Understand others. Understand yourself.

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Talking to Strangers, Trusting Each Other

Posted on 07/01/2015

Over the last couple of weeks I've been working through what I've found to be a must-read book by Danielle Allen, called Talking to Strangers: Anxieties of Citizenship since Brown v. Board of Education. Allen’s key argument is that modern democracies have been founded on a notion of unity as the imaginary touchstone for the existence of the will of the people.

Learning to Say Yes to No

Posted on 04/09/2015

In every performance evaluation I have ever received, I have been told by a well-meaning supervisor: “If you are stressed out, you need to practice saying no.” And every time, this makes me crazy. As a young female professional in a “Lean In” world, saying no seems antithetical to the dream of having it all, or at least having what will make me happy. Saying no also means I will miss out on some opportunities and that people may be disappointed or angry with me. In short, saying no feels impossible. I know I’m not alone in this.

Allowing Me To Live

Posted on 03/16/2015
My parents didn’t grow up in Richmond, where I was raised—Dad, Brooklyn and Mom, Philadelphia. Both the children of the children of the children of immigrants, my parents had very modest upbringings. Why wasn’t an agreeable lifestyle introduced to the family several generations ago? Where was the American dream? “It’s a different world, Rebecca,” is the response I usually got.  Sure, Dad could tell me stories about all the live shows he saw on Broadway, but he was leaving out the bits about dirty, crowded Subways and saving for months.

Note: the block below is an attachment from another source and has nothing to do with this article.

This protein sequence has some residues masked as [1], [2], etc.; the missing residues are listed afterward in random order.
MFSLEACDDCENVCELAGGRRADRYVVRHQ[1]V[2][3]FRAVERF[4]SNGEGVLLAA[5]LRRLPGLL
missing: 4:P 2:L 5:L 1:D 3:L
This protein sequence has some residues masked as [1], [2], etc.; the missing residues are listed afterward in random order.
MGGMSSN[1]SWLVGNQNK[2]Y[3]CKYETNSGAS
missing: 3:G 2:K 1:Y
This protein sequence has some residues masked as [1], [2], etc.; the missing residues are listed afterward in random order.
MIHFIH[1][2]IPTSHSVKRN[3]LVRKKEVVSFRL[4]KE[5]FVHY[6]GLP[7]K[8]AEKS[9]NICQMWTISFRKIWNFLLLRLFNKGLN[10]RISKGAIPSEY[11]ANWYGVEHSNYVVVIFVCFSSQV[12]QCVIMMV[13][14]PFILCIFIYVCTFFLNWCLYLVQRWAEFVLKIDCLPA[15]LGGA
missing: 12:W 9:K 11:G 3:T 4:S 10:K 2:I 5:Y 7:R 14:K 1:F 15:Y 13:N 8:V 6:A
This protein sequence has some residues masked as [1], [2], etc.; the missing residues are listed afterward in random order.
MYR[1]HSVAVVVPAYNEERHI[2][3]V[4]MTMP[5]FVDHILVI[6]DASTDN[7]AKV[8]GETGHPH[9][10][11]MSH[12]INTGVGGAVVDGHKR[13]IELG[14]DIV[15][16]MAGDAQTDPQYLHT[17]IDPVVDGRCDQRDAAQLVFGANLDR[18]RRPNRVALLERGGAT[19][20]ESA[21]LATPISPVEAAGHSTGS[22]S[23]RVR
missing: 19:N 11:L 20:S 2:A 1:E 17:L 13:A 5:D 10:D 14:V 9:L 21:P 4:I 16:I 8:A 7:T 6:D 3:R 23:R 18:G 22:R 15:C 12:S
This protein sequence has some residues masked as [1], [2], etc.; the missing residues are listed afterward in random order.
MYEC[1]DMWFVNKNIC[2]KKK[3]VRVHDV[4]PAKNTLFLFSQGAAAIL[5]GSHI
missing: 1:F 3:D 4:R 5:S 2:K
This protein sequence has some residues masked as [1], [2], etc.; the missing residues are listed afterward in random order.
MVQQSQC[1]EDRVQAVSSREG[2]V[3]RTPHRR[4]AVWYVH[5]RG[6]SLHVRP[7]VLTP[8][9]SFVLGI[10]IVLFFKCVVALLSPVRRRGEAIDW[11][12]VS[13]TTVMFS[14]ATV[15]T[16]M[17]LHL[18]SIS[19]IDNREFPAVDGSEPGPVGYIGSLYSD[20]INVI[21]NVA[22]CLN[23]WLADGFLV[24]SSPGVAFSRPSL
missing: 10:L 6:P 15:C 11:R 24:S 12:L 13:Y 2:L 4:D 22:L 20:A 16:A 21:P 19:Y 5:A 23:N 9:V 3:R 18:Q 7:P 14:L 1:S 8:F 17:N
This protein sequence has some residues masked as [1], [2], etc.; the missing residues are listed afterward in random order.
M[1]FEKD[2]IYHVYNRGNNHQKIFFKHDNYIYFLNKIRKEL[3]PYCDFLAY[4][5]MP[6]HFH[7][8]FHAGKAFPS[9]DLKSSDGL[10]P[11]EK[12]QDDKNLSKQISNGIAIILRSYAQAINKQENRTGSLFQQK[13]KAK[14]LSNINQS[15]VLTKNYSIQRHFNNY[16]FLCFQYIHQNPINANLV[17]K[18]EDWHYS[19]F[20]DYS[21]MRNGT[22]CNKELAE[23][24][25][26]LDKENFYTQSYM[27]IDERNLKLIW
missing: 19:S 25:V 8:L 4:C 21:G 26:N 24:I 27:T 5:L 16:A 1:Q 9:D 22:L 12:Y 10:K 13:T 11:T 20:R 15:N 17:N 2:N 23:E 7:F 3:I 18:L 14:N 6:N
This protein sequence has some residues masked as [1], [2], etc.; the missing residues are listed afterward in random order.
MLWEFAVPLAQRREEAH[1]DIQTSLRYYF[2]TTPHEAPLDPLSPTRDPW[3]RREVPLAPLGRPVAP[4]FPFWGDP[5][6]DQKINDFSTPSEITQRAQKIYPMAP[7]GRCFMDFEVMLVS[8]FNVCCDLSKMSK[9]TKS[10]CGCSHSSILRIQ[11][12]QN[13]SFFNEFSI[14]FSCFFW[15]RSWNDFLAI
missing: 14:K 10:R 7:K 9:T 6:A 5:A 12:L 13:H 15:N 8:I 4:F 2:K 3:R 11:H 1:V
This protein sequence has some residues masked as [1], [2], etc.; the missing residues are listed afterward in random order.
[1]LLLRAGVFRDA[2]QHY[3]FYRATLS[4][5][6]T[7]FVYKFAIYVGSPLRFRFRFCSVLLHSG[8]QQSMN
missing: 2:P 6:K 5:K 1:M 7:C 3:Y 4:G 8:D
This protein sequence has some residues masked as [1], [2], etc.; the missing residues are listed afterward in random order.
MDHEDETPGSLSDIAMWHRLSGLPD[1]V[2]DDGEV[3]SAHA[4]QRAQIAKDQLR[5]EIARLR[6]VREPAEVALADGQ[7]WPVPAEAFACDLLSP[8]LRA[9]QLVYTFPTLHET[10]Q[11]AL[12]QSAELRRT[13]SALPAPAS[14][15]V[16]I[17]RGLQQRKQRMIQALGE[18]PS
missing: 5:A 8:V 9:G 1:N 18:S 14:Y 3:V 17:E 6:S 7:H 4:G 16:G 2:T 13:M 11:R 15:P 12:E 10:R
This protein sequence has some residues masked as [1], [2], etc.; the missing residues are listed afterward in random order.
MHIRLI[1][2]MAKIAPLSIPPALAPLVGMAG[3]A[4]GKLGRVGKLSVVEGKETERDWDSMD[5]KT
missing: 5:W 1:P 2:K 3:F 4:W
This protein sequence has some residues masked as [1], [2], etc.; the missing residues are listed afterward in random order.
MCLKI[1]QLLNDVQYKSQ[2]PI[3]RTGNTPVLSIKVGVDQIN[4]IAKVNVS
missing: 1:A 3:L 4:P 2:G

Ask Big Questions Receives Outstanding Program award from ACPA!

Posted on 03/02/2015

Ask Big Questions has been selected to receive the inaugural Outstanding Program award by the Commission for Spirituality, Faith, Religion & Meaning at the American College Personnel Association (ACPA).

Ask Big Questions, an initiative of Hillel International, brings diverse college students together for conversations that help people better understand themselves and others. These conversations create community and inspire action.

Disagreement as a Demonstration of Love

Posted on 02/24/2015

For me, disagreement is a fundamental demonstration of love. That we care enough about the person and ideas we are passionate about to engage them. The defining issue is our ethic of how we choose to disagree.

Understandably, activists for any type of cause get mired in actions that often make people angry on one end of a spectrum or another. Remember: To live in community is to live in conflict.

We cannot be in community with others unless we are also willing to engage deeply enough to have conflict and disagreement.

Building a Resilient Community

Posted on 02/13/2015

How do we disagree? Depending on the day I’ve had, the weather outside, and the people I’m surrounded by, I have conflicting opinions.

When I’m in a primal state, like at the gym, I believe we disagree like wild animals- our nervous system tells us to fight, flight, or freeze.

After a poetry reading, I feel just the opposite.  “We have consciousness!” I argue. “We disagree like philosophers!  Like rational beings!”

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